Inspired by Microsoft's really (really!) poor marketing campaign called the 'It's not that the product's bad, you're all just stupid' project, I thought I'd have my own go at a scientific view of how good Vista is or isn't.
This, by the way, was really prompted by the fact that I had a dead computer and the chance to buy a new one. So rather than building the thing myself - I grew to hate internal USB connection last time I made a PC - I went to PC World and picked up a bog standard, but rather large, laptop which featured Windows Vista Home Premium.
Step 1: The Hoodwinking
So the first thing I had to do was convince myself that I wasn't looking at Vista, cos, you know some bad people said some bad stuff about it, but was really seeing a new prototype called Mo-Dave. This was easier than I'd imagined because the software actually loaded - that couldn't be Vista (boom boom).
Step 2: The tests
The first thing I did was boot up the Firefox Installation Kit (IE7) which didn't like Firefox at all and took three goes before it installed, but eventually worked.
I then downloaded OpenOffice.org 3 to check out the legendarily slow office suite. It was very fast. No problems so far.
Tried Radio Paradise. Fine although Windows Media Player didn't like the .wmv stream or the .mp3 stream so I downloaded iTunes and that was good.
Then I installed Ubuntu using Vista's own partition software (this is covered in First Steps soon) which was surprisingly good.
Visually, I quite liked Vista to start with, but after a few hours of playing I'm starting to think that some parts are not that well thought out. For example, the transparency+blur effect on the title bars actually obscures what's underneath too much to be useful but not enough to make the titlebar text suitably readable.
Step 3: The reveal
So, I've played with it and the verdict: it's alright. Once I'd revealed to myself it was Vista and not Mo-Dave well, I felt pretty stupid.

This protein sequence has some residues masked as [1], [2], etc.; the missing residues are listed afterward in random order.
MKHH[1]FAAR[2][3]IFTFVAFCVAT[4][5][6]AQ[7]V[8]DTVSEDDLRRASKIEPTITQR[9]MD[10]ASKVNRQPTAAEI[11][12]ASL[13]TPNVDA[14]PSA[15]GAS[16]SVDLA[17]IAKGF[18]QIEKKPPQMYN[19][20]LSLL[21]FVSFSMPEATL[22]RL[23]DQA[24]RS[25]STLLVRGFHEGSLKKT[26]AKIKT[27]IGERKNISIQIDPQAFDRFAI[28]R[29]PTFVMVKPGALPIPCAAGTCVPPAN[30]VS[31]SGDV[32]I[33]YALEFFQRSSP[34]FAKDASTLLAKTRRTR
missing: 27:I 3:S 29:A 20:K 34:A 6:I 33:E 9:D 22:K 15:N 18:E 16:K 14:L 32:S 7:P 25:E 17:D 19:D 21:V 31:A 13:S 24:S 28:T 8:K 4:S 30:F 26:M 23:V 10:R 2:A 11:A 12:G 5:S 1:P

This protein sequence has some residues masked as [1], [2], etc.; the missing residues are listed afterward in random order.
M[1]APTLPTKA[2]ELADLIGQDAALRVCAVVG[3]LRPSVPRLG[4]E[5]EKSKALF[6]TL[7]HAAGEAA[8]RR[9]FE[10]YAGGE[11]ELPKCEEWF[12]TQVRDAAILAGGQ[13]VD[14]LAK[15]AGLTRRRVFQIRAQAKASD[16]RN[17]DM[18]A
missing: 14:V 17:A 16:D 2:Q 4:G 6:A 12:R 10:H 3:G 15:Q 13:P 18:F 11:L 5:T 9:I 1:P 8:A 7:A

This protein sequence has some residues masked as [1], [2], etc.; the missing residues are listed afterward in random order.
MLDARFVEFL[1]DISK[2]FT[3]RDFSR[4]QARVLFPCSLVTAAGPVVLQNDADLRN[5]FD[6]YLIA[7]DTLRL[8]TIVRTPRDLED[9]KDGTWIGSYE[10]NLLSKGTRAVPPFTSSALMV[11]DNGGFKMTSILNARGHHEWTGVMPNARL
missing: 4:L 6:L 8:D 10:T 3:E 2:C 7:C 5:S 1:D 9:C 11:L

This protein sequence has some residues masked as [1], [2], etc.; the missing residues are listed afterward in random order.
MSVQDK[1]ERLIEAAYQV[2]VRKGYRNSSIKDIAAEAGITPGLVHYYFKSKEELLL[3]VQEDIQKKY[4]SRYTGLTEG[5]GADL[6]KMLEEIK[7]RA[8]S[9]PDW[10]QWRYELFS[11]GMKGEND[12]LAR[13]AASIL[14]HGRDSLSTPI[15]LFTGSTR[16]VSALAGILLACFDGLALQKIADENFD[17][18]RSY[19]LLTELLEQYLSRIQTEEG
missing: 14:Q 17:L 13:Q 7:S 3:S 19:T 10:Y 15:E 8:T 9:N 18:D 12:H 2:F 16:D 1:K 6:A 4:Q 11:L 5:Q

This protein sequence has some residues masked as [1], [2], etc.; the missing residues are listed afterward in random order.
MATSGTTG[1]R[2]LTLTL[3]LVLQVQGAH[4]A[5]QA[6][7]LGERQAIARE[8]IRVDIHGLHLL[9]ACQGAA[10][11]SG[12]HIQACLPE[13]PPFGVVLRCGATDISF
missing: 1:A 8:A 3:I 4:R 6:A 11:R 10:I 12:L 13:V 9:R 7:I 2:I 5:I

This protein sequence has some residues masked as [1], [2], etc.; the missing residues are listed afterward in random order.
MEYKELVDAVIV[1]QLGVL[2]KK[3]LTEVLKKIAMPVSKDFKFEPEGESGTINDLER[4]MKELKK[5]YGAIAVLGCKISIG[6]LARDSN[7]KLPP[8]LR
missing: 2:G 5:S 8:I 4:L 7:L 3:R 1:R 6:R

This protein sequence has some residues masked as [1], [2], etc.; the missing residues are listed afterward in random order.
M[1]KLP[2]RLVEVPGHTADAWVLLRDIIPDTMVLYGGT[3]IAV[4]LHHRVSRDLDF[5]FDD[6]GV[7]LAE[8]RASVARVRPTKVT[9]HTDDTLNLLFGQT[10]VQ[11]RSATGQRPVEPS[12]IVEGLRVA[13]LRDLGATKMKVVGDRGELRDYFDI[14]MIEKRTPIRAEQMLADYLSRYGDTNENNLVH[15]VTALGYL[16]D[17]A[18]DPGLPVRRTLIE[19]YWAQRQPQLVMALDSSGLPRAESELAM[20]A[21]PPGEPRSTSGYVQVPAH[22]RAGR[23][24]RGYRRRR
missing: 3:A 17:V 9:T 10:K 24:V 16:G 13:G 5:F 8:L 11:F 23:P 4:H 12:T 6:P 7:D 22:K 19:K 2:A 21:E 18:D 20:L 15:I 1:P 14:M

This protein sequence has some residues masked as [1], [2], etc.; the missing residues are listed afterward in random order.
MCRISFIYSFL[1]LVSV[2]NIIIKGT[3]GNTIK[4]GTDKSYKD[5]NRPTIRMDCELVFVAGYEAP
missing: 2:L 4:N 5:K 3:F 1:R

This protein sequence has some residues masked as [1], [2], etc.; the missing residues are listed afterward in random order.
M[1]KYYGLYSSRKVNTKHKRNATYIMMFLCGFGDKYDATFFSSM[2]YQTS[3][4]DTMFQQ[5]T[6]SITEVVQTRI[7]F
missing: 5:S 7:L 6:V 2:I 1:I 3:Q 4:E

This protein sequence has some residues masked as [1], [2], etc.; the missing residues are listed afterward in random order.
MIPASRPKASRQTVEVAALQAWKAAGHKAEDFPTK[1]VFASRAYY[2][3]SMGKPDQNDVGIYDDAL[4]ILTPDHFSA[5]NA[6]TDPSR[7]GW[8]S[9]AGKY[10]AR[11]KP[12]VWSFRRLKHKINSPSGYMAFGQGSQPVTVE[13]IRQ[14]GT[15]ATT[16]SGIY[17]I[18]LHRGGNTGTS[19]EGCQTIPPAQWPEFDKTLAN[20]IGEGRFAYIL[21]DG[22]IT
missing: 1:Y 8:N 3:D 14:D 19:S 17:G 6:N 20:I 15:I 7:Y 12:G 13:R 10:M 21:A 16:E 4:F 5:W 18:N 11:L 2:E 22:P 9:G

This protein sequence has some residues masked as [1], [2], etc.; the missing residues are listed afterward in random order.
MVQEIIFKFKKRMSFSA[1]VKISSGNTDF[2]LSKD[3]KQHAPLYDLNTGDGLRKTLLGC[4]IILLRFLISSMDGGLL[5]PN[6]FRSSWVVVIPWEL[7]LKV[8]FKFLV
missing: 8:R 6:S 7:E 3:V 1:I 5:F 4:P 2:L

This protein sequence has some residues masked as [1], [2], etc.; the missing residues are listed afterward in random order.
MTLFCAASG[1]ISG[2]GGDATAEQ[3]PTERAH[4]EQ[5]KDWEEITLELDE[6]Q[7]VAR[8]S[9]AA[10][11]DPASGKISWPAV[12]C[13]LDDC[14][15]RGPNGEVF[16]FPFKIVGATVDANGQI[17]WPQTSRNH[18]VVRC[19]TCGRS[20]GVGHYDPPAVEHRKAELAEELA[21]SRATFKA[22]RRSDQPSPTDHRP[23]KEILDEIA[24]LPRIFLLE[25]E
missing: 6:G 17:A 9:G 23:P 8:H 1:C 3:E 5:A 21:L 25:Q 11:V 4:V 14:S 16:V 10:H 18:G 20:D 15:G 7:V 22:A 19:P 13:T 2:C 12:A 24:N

Really, after a year or so of testing and the fixed kit list that a laptop provides, there's no excuse for this not being stable and usable. I've had two random stops so far (in two days), just complete and unclean shutdowns, one of which was during the installation of Adobe CS3 which was really annoying. The User Access Control is a pain for two reasons. Firstly it's just slightly too invasive; Firefox already asks if I want to download the file I'm trying to download. A second question from Windows is redundant. Secondly, it doesn't learn, so I find myself having to authorise the same small thing (opening up a system directory) over and over again. In Ubuntu I'm asked to input a password when doing something critical which is more invasive but, oddly, makes me feel my efforts are worthwhile.
The real revelation was Ubuntu Hardy Heron on a Dell. I had read up before purchasing and was a bit concerned that the wireless, the webcam or sound would play up, but in fact it's all been incredibly smooth. I wasn't concerned about the wireless because the machine is going to be tethered, but after a few minutes of playing, the system informed me that a driver was available for the Broadcom chip and it now works seamlessly.
The webcam works well with Ekiga and Cheese, sound is great and Compiz is absolutely stunning working in tandem with the proprietary Nvidia drivers.
We - as a userbase- should be doing more to show OpenOffice.org, free software and Compiz to the masses, I think. One look at the rotating cube with floating windows and image caps had office colleagues slack jawed with amazement, especially once they'd heard the price of the software.